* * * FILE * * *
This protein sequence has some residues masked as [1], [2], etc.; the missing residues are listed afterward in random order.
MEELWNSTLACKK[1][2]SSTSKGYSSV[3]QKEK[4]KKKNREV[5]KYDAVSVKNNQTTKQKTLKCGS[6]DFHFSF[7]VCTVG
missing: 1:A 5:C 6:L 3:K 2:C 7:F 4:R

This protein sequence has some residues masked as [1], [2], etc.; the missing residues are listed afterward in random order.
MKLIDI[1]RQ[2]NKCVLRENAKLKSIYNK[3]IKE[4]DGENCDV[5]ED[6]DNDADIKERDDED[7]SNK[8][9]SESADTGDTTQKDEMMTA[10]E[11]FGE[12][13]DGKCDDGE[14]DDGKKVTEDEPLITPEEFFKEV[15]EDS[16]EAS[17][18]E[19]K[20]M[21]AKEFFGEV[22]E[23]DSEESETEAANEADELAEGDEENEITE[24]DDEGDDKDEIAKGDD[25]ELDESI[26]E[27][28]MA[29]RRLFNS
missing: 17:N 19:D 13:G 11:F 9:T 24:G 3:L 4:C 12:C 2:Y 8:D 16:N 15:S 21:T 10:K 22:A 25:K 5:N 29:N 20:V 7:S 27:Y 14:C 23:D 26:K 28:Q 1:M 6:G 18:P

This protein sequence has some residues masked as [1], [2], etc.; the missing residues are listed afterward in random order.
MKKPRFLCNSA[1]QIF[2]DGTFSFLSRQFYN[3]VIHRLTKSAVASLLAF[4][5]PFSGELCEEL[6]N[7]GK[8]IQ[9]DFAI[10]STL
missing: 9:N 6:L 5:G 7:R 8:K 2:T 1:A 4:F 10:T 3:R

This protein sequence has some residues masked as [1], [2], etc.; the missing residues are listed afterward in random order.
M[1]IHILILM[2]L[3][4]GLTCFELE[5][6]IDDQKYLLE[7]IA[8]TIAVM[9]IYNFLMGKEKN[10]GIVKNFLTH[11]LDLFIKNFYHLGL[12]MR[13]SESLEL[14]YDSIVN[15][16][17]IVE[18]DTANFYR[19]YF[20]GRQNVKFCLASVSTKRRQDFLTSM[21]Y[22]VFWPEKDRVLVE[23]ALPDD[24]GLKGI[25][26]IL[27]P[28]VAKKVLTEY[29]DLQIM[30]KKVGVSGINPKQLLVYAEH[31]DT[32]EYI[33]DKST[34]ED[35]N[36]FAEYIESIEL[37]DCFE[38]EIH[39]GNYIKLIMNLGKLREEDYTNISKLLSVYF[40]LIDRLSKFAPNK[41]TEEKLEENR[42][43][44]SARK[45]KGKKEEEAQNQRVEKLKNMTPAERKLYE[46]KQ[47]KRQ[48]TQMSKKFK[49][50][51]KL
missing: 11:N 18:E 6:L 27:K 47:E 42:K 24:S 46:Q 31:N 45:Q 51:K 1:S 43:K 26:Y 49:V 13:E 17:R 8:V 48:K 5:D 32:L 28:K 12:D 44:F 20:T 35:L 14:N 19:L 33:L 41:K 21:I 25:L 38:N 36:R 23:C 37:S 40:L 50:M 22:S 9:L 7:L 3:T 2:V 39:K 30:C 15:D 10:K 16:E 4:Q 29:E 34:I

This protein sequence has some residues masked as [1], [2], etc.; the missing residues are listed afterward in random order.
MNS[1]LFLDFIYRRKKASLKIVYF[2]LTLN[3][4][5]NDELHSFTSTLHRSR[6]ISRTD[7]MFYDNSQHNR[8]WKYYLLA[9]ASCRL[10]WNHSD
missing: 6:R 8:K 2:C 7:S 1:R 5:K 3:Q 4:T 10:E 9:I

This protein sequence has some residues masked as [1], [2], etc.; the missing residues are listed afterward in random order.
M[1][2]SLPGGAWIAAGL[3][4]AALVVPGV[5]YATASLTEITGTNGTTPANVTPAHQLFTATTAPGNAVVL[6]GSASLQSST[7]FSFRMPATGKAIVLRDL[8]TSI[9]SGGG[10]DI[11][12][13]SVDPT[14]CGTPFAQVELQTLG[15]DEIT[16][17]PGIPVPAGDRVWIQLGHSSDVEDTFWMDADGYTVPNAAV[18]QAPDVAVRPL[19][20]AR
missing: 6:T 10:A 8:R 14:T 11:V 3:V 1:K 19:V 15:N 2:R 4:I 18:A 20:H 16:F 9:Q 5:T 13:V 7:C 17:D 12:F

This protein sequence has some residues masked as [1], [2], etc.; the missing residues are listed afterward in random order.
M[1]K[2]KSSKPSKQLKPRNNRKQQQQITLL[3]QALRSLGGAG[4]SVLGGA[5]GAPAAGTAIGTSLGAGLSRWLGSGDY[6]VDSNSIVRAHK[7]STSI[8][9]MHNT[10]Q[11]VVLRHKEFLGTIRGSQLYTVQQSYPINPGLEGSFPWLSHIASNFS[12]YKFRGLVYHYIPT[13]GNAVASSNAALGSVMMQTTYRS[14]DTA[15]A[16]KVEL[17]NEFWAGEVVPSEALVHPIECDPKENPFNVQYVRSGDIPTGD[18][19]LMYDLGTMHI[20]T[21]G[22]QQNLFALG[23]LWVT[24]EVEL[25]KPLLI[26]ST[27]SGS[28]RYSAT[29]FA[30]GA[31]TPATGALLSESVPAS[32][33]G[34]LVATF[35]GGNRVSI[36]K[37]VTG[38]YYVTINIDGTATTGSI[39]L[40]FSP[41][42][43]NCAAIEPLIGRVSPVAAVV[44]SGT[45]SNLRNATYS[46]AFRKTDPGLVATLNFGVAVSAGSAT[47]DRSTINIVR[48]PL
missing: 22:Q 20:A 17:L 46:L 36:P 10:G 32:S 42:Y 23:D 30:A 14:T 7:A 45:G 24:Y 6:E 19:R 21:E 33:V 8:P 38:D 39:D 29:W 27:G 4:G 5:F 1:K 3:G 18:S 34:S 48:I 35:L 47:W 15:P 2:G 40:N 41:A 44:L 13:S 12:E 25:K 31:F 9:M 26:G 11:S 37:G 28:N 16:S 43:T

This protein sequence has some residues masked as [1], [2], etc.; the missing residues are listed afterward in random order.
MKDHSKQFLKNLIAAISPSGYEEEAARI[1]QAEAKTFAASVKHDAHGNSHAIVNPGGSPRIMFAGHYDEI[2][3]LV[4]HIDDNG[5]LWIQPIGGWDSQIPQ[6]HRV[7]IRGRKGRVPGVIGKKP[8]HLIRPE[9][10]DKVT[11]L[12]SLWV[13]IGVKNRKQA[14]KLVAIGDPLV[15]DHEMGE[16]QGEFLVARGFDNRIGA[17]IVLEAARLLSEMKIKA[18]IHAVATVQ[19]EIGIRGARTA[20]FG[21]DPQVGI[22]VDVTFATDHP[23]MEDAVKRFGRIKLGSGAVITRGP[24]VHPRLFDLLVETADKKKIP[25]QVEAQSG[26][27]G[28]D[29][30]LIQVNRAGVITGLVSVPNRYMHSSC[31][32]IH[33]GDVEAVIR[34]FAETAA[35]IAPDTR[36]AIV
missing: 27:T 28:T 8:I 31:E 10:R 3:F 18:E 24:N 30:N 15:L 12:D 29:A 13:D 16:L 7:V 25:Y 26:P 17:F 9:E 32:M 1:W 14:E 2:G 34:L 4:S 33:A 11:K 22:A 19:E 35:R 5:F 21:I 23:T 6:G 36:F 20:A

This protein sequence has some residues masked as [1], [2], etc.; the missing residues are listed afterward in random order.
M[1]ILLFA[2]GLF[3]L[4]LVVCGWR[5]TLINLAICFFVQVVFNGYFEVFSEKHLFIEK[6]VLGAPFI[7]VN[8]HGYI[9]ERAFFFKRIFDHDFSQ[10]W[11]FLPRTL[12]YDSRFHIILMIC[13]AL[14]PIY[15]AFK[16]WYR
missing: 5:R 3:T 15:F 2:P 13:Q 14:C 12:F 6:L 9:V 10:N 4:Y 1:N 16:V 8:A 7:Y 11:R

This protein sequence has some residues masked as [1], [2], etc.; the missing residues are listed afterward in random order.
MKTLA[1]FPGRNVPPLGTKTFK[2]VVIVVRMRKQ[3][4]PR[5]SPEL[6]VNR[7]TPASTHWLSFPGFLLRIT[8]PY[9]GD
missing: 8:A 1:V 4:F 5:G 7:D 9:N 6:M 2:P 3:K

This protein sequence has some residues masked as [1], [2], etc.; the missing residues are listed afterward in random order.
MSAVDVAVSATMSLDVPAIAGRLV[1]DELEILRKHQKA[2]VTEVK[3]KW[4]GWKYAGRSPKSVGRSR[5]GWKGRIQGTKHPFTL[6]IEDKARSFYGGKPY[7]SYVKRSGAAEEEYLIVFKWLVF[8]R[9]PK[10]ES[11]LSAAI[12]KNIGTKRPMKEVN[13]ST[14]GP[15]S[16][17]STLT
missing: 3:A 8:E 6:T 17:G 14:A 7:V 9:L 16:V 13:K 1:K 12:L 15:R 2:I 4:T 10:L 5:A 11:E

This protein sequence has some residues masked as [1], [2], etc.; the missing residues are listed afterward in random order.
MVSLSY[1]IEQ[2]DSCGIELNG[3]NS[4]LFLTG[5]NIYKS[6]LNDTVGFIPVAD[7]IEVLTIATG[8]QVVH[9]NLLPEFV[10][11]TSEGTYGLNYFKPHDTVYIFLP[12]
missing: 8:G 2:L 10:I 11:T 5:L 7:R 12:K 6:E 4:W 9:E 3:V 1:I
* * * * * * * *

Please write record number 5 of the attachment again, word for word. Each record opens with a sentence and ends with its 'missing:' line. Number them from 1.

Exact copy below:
This protein sequence has some residues masked as [1], [2], etc.; the missing residues are listed afterward in random order.
MNS[1]LFLDFIYRRKKASLKIVYF[2]LTLN[3][4][5]NDELHSFTSTLHRSR[6]ISRTD[7]MFYDNSQHNR[8]WKYYLLA[9]ASCRL[10]WNHSD
missing: 6:R 8:K 2:C 7:S 1:R 5:K 3:Q 4:T 10:E 9:I